Casual restaurant chain Brinker International (NYSE:EAT) reported results in line with analysts' expectations in Q1 FY2024, with revenue up 5.97% year on year to $1.01 billion. The company's outlook for the full year was also close to analysts' estimates with revenue guided to $4.31 billion at the midpoint. Turning to EPS, Brinker International made a non-GAAP profit of $0.28 per share, improving from its loss of $0.69 per share in the same quarter last year.
Brinker International (EAT) Q1 FY2024 Highlights:
- Revenue: $1.01 billion vs analyst estimates of $1.01 billion (small beat)
- EPS (non-GAAP): $0.28 vs analyst estimates of $0.05 ($0.23 beat)
- The company reconfirmed its revenue guidance for the full year of $4.31 billion at the midpoint (raised full year EPS guidance)
- Free Cash Flow of $12.2 million, up 69.4% from the previous quarter
- Gross Margin (GAAP): 11.3%, up from 6.97% in the same quarter last year
- Same-Store Sales were up 5.5% year on year (slight beat vs. expectations of up 5.4% year on year)
- Store Locations: 1,651 at quarter end, increasing by 6 over the last 12 months
Founded by Norman Brinker in Dallas, Texas, Brinker International (NYSE:EAT) is a casual restaurant chain that operates under the Chili’s, Maggiano’s Little Italy, and It’s Just Wings banners.
The company’s history starts with its 1983 acquisition of Chili’s, which at the time was a Dallas burger joint. Chili’s became the cornerstone of Brinker’s portfolio, and the parent company expanded the Chili’s menu and experience to feature Southwestern American casual fare. Today, Chili’s most famous dish is its Baby Back Ribs.
From that initial acquisition, Brinker has added to its portfolio. The focus was familiar, comfort food served in an inviting family atmosphere. Maggiano’s Little Italy offers big plates of pasta and classic dishes like Chicken Parmasean for the table to share. Just Wings is exactly what the name describes, and it is actually a virtual restaurant. Customers order through an app and have the product delivered, which means there is no physical store to visit and dine in.
For Chili’s and Maggiano’s, the core customer is a middle-income family looking for a nice, full service dinner out. They don’t want to break the bank or visit a restaurant that is too stuffy and serious, though. The Just Wings customer is more tech savvy since the concept is a virtual one. This customer also values the convenience of home delivery.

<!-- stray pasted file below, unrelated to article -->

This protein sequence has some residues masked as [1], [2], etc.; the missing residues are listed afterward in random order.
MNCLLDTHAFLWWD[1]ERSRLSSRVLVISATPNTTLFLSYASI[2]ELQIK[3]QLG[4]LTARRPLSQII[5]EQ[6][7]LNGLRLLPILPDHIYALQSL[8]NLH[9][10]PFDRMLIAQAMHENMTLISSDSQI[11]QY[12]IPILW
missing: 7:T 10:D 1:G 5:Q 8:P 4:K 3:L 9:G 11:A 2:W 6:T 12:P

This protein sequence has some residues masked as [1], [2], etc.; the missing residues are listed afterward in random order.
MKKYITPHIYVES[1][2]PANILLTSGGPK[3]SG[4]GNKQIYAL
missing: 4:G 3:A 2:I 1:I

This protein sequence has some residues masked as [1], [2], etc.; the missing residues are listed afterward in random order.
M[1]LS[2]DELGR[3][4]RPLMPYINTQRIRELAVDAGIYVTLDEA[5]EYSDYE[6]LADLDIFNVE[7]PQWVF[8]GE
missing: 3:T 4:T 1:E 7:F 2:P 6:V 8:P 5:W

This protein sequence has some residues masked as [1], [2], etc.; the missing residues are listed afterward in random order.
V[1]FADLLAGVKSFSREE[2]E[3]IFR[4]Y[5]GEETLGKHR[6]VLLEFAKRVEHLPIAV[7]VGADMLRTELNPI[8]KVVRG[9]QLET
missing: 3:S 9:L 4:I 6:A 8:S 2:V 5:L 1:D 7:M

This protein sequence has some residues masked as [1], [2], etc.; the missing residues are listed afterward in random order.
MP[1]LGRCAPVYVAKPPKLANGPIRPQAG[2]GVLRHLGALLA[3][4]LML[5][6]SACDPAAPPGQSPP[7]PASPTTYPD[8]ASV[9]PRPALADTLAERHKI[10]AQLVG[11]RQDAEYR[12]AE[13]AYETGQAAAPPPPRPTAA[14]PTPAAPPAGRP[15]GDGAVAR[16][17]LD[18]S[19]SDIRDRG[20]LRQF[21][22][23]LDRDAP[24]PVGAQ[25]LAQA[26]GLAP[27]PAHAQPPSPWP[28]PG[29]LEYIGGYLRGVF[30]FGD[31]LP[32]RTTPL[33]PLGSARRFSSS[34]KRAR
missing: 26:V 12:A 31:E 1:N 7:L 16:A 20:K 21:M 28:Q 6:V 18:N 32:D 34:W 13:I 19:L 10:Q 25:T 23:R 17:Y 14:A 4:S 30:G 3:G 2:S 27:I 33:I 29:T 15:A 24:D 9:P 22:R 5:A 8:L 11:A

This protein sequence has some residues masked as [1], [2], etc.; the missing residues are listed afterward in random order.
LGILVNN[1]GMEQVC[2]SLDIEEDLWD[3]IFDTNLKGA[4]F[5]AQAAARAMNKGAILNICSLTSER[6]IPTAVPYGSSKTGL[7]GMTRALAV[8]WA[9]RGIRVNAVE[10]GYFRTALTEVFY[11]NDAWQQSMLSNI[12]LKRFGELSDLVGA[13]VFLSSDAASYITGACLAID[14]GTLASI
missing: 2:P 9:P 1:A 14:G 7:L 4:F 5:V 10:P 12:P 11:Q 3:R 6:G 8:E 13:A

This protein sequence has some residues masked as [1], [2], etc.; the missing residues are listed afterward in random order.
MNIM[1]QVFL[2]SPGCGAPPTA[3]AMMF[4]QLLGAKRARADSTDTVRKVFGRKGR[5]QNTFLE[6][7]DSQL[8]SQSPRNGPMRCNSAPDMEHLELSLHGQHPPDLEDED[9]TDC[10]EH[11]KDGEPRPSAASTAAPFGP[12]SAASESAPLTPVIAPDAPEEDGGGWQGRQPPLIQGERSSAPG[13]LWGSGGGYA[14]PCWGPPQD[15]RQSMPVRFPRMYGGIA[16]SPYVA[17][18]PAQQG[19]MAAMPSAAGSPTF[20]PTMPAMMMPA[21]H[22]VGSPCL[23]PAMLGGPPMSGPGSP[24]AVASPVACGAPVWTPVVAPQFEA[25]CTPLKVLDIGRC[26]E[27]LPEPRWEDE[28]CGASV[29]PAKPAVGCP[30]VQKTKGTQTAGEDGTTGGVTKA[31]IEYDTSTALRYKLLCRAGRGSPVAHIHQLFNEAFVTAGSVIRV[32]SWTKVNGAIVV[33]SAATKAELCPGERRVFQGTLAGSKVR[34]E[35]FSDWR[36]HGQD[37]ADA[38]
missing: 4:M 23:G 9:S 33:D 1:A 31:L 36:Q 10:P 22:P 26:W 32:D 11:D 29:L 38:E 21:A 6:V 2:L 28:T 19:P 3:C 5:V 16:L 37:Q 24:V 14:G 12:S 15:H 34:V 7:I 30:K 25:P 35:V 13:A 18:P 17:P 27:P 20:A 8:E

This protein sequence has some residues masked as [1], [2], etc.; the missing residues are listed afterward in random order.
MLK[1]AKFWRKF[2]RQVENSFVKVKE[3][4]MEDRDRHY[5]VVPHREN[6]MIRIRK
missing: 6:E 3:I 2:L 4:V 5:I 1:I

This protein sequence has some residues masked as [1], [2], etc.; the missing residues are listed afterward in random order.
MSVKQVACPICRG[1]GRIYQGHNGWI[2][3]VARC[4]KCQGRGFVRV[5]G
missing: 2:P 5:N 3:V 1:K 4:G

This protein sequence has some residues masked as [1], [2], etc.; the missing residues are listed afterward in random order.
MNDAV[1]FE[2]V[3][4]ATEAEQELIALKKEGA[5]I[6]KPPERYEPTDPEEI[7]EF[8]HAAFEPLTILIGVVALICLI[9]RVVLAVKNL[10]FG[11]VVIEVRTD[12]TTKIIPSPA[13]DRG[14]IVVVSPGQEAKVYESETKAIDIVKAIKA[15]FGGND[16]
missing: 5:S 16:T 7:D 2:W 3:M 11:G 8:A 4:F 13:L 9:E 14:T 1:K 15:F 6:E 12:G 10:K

Sit-down restaurants offer a complete dining experience with table service. These establishments span various cuisines and are renowned for their warm hospitality and welcoming ambiance, making them perfect for family gatherings, special occasions, or simply unwinding. Their extensive menus range from appetizers to indulgent desserts and wines and cocktails. This space is extremely fragmented and competition includes everything from publicly-traded companies owning multiple chains to single-location mom-and-pop restaurants.Multi-brand full-service restaurant competitors include Darden (NYSE:DRI), Bloomin’ Brands (NASDAQ:BLMN), Dine Brands (NYSE:DIN), and The Cheesecake Factory (NASDAQ:CAKE).
Brinker International is one of the larger restaurant chains in the industry and benefits from a strong brand, giving it customer mindshare and influence over purchasing decisions.
As you can see below, the company's annualized revenue growth rate of 6.56% over the last four years (we compare to 2019 to normalize for COVID-19 impacts) was mediocre as its restaurant footprint remained unchanged, implying that growth was driven by more sales at existing, established dining locations.
This quarter, Brinker International grew its revenue by 5.97% year on year, in line with Wall Street's estimates. Looking ahead, the analysts covering the company expect sales to grow 3.52% over the next 12 months.